Recent data released from the Education Research Center shows that California ranks forty-first out of fifty US states, with an estimated graduation rate of 63 percent, a Press TV correspondent reported.
The Los Angeles Unified School District is the nation’s second-largest school district with the second-worst graduation rate — an estimated of 41 percent.
John Rogers from UCLA’s Graduate School of Education says California spends 2,000 dollars less per student than the national average, stressing that the state diverts more money to prisons than it does to education.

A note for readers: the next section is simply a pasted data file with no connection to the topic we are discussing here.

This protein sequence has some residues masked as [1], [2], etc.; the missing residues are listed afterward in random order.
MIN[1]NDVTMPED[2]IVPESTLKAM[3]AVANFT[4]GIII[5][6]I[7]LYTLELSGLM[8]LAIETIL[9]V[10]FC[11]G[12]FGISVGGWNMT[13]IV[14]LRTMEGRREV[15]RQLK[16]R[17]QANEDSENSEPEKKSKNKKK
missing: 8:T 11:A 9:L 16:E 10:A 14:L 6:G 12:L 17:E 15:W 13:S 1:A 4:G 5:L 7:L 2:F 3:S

“And as a consequence, California’s classrooms are more overcrowded, there’s less access to counselors, the buildings are more dilapidated than almost anywhere else in the country,” Rogers told Press TV.
Rogers also pointed out the inequities within the state’s school system, adding that schools in affluent areas achieve a higher rate of graduation.
Results show that affluent communities know about the inequities but are not interested in addressing them.
“Communities that are serving more low-income students, more students of color, tend to have far fewer educational opportunities,” Rogers added.
Experts say the best solution is to engage students at younger ages and make them feel they have a voice in their community. This will make the students want to participate more in their education and decrease the chance of them dropping out.